public function create($name = 'world')
                       ->appendContent("Hello, {$name}!");

Our sample defines a create method which simply echos out a "Hello" message
to the CLI output. Before you can actually use these new tools though, we
have to register them with the Reposity. Back to the command line:

$ zf enable config.manifest Typeoneerror_Tool_Manifest
Provider/Manifest 'Typeoneerror_Tool_Manifest' was enabled for usage with Zend Tool.

If you take another look at your config file you'll see something like:

php.include_path = "/Users/ben/Documents/Codebase/taz/trunk/project/library:.:"
basicloader.classes.0 = "Typeoneerror_Tool_Manifest"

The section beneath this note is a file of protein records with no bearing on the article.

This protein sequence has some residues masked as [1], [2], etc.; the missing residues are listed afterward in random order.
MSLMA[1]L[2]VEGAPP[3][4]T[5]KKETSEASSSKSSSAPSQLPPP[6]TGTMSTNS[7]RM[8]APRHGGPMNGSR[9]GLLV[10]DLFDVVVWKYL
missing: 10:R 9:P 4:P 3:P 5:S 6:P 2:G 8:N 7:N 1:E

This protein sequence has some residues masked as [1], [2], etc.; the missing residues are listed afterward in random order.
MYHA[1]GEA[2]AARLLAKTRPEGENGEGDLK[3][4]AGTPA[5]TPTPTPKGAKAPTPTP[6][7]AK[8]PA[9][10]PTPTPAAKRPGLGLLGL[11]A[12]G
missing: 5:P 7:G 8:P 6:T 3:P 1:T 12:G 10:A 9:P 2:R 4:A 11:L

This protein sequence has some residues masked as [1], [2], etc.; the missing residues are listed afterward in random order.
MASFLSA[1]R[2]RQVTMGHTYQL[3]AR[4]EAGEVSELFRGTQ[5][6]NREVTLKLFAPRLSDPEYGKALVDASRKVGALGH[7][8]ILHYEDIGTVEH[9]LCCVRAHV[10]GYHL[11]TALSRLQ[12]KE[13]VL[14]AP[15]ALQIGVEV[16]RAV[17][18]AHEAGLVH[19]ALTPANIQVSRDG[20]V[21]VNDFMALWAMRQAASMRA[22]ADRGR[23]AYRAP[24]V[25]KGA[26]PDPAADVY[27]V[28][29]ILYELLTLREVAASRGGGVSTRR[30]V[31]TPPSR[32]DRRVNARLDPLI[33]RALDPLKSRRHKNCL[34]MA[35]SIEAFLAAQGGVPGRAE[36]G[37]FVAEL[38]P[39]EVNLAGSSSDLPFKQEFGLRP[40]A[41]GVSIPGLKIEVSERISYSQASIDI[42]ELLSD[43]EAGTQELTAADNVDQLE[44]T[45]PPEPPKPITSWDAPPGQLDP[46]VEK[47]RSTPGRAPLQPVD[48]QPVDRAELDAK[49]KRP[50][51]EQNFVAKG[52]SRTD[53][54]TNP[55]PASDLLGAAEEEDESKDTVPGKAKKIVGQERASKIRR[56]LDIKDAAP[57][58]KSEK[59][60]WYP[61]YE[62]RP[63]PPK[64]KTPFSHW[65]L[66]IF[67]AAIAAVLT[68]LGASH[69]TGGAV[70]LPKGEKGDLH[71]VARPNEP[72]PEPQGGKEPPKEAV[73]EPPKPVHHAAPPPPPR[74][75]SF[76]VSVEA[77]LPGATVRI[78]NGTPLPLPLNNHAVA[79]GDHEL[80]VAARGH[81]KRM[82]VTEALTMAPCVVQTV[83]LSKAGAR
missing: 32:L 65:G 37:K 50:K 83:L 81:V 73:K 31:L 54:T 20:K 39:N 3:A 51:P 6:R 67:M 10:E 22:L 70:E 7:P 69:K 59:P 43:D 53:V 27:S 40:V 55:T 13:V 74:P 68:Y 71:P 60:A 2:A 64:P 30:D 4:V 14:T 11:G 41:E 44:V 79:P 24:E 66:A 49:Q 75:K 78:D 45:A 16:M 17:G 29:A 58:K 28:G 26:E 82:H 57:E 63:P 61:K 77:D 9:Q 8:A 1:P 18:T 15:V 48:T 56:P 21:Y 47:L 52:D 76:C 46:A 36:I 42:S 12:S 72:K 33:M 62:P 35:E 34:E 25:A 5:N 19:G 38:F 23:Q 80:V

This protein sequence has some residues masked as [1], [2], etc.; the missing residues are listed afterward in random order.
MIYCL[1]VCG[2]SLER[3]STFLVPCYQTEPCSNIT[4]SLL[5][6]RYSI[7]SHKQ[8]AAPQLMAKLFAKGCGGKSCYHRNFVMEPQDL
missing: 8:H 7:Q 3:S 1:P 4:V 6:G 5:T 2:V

Next register the Crud provider:

trunk $ zf enable config.provider Typeoneerror_Tool_Provider_Crud
Provider/Manifest 'Typeoneerror_Tool_Provider_Crud' was enabled for usage with Zend Tool.

And check the ini output again

php.include_path = "/Users/ben/Documents/Codebase/taz/trunk/project/library:.:"
basicloader.classes.0 = "Typeoneerror_Tool_Manifest"
basicloader.classes.1 = "Typeoneerror_Tool_Provider_Crud"

This tells the tool to load those classes for use. Theoretically, you could just add these manually to the ini file. Anyway, now we can run our tool!

$ zf create crud
Hello, world!

$ zf create crud Ben
Hello, Ben!

If you run the following you can now see that the Crud controller is registered
with the zf tool.

$ zf show manifest
type=Tool, clientName=all, providerName=Crud    : crud

Custom Output Providers and Contexts

Ok, great, now we can see how to register parts with the zf tool, but now you're wondering (probably)
"how do I create custom output?".